Student life[edit]

LGBT prohibition[edit]

Westmont student policy forbids gay marriage and all sex or intimacy outside of heterosexual marriage.[35] Students must agree to avoid "homosexual practice" which has at times been understood to forbid not only same-sex sexual activity and relationships but also coming out of the closet.[36][37] Alumni have reported to outside media organizations they feared expulsion if their sexuality was discovered.[38]

There is an "official-unofficial" group for LGBT students called Gradient. The group meets in secret to maintain confidentiality.[39]

Spring Sing[edit]

Westmont hosts a popular annual student event Spring Sing, which in past years has been held at the Santa Barbara County Bowl or UC Santa Barbara auditorium. This event is a competition between the dorms with eight-minute musical comedy skits.

The skits incorporate an average of four or five clips of popular songs with altered original lyrics and original choreography. The lyrics are usually changed to reflect a humorous progression of the skit's main story. The dorm that wins has bragging rights for the next year.

Past sweepstakes winners have been Van Kampen Hall Women (2013), Page Men (2012), Van Kampen Hall Men (2011) and Armington Hall Men (2010).

Potter's Clay[edit]

Potter's Clay is a popular ministry program that occurs every year in Ensenada, Mexico, during Westmont's spring break. Students interact with the local population and churches to help with construction, Vacation Bible School, and medical work.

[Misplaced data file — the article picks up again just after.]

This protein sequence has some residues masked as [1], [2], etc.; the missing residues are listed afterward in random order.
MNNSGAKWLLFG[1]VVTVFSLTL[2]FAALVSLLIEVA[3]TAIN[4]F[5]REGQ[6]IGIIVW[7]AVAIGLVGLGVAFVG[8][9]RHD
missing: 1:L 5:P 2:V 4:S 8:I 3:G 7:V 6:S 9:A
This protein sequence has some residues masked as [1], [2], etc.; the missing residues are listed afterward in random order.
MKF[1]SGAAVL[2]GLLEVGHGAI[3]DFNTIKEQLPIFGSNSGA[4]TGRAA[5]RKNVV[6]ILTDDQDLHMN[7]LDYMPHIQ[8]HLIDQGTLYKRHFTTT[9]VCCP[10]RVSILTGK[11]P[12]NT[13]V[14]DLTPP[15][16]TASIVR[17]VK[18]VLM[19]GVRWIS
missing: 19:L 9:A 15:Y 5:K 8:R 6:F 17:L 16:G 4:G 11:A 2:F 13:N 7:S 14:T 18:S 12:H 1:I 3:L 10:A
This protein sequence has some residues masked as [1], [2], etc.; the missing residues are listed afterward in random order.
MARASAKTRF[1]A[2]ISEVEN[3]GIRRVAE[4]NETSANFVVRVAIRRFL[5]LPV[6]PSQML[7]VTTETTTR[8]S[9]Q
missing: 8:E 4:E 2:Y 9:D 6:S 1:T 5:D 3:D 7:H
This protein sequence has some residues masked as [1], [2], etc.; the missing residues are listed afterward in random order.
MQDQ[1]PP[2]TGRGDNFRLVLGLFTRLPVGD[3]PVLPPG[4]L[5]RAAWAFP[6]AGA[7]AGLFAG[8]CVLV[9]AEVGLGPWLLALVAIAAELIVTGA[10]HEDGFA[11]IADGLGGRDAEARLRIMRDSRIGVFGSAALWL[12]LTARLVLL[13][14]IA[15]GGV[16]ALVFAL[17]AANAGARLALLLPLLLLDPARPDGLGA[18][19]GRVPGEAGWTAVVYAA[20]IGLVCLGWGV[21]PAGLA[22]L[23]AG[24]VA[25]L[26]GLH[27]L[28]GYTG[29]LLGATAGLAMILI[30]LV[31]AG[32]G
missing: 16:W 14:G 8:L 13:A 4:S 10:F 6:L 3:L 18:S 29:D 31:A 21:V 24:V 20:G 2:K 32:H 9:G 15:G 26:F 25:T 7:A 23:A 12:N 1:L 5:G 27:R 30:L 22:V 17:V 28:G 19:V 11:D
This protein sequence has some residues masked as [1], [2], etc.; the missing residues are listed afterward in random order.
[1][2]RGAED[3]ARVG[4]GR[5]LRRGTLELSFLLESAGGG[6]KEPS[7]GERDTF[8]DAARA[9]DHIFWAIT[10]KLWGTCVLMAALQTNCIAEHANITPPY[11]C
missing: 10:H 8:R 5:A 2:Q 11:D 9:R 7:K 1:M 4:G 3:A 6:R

Spark Radio is the official radio station of the college.

The Horizon is the on campus student led Newspaper.[40] [41]


The Westmont athletic teams are called the Warriors. The college is a member of the National Association of Intercollegiate Athletics (NAIA), primarily competing in the Golden State Athletic Conference (GSAC) for most of its sports since the 1986–87 academic year; while its women's swimming team competes in the Pacific Collegiate Swim and Dive Conference (PCSC).

Westmont competes in 15 intercollegiate varsity sports: Men's sports include baseball, basketball, cross country, golf, soccer, tennis and track & field; while women's sports include basketball, cross country, golf, soccer, swimming, tennis, track & field and volleyball.

Move to NCAA Division II[edit]

On July 14, 2022, Westmont College has been notified by the National Collegiate Athletic Association (NCAA) that it has been accepted into the multi-year membership process for Division II, while subsequently joining the Pacific West Conference (PacWest), effective beginning the 2023–24 academic year.[42]


The men's soccer team won the NAIA national championship in 1972.[43] The women's soccer team has won the NAIA national championships in 1985, 1999, 2001, 2002, and 2003.[44] The women's tennis team won the NAIA national championship in 1982.[45] The women's basketball team won the NAIA basketball championship in 2013 and 2021.

Club sports[edit]

Westmont has several club sports. The Equestrian Polo Team were the NCAA Polo National Champions in 2013 and 2014 and was a runner-up in 2007 to Texas A&M (12–8) and again in 2012 to the University of Virginia (23–17). They also compete in rugby football, ultimate frisbee, men's volleyball and cheerleading.

Notable people[edit]




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External links[edit]